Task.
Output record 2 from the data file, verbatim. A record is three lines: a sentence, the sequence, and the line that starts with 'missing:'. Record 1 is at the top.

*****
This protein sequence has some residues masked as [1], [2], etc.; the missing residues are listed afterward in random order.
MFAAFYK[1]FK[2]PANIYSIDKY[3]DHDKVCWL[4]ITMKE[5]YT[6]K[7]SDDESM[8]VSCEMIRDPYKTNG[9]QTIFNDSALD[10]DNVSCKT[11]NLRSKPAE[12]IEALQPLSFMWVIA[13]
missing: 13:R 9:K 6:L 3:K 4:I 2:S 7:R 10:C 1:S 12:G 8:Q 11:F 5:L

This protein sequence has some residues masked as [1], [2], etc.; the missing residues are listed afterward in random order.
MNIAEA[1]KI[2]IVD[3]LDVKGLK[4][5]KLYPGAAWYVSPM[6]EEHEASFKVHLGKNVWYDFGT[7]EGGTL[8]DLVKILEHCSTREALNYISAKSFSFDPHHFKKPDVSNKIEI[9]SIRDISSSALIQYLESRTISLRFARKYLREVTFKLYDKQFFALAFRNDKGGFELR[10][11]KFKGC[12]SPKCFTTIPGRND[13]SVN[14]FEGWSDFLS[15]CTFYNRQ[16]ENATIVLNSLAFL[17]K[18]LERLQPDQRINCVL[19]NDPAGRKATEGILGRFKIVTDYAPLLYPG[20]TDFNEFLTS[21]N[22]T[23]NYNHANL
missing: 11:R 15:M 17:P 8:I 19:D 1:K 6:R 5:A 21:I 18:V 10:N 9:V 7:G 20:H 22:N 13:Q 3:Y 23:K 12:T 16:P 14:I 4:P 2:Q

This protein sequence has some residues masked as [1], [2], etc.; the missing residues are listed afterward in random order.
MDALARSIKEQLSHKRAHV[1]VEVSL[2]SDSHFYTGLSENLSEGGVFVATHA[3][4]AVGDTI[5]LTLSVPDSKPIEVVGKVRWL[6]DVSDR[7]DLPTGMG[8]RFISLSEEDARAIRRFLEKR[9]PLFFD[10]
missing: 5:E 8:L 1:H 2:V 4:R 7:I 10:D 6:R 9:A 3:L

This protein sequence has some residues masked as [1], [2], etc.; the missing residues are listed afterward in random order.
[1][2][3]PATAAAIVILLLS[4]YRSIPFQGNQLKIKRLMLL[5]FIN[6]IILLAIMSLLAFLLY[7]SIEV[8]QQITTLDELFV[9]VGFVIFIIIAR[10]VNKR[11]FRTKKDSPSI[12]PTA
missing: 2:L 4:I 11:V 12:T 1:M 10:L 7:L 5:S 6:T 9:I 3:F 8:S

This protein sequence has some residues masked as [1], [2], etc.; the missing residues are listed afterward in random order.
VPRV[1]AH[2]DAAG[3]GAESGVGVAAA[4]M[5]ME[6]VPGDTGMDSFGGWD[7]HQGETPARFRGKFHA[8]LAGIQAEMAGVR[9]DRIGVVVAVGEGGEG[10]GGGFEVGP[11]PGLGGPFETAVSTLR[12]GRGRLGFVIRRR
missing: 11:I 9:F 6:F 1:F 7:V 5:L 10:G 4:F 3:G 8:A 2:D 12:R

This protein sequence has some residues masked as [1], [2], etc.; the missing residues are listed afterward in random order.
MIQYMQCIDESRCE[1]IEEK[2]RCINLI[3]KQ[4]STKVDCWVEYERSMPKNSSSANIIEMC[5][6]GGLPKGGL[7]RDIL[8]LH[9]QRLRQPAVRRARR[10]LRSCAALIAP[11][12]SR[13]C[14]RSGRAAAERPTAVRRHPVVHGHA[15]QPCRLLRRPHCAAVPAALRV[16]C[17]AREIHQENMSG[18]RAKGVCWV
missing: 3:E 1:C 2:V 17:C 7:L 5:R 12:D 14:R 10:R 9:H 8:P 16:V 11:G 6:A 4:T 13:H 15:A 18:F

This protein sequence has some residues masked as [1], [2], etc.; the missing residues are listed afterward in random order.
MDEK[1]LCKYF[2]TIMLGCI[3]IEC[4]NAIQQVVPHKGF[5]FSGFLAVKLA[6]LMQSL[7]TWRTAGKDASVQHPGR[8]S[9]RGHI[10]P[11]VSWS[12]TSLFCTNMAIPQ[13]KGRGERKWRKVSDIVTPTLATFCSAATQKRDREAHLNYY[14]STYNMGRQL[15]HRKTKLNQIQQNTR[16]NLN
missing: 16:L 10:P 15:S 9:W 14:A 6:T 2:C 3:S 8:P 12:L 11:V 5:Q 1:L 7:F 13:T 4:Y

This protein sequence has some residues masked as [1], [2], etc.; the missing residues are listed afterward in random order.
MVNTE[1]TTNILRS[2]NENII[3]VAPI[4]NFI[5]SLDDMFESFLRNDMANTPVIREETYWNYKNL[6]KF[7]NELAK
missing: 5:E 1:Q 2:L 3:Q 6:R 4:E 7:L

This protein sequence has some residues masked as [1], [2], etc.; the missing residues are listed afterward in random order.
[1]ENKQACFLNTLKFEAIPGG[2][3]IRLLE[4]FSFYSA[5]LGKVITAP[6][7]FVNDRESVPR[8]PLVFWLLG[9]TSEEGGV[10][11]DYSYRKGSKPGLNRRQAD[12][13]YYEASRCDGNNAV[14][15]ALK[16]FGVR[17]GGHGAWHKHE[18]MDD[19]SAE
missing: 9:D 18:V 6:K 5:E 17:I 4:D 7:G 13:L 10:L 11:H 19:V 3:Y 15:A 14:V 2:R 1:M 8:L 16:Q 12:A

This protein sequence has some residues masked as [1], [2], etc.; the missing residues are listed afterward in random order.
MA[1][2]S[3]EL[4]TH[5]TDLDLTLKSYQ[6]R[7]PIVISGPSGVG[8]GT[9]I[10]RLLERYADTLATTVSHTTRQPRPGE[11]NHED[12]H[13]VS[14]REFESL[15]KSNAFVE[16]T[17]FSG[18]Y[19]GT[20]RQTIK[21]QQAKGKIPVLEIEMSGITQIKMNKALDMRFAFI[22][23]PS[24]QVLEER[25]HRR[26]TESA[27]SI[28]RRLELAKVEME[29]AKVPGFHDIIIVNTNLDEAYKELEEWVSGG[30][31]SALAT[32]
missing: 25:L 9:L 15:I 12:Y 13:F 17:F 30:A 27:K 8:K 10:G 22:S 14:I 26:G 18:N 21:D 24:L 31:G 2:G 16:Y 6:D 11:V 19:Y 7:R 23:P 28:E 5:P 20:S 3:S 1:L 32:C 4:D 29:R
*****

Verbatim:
This protein sequence has some residues masked as [1], [2], etc.; the missing residues are listed afterward in random order.
MNIAEA[1]KI[2]IVD[3]LDVKGLK[4][5]KLYPGAAWYVSPM[6]EEHEASFKVHLGKNVWYDFGT[7]EGGTL[8]DLVKILEHCSTREALNYISAKSFSFDPHHFKKPDVSNKIEI[9]SIRDISSSALIQYLESRTISLRFARKYLREVTFKLYDKQFFALAFRNDKGGFELR[10][11]KFKGC[12]SPKCFTTIPGRND[13]SVN[14]FEGWSDFLS[15]CTFYNRQ[16]ENATIVLNSLAFL[17]K[18]LERLQPDQRINCVL[19]NDPAGRKATEGILGRFKIVTDYAPLLYPG[20]TDFNEFLTS[21]N[22]T[23]NYNHANL
missing: 11:R 15:M 17:P 8:I 19:D 1:K 6:R 5:A 21:I 18:V 10:N 9:V 7:G 20:H 22:N 13:Q 3:Y 23:K 12:T 16:P 14:I 4:P 2:Q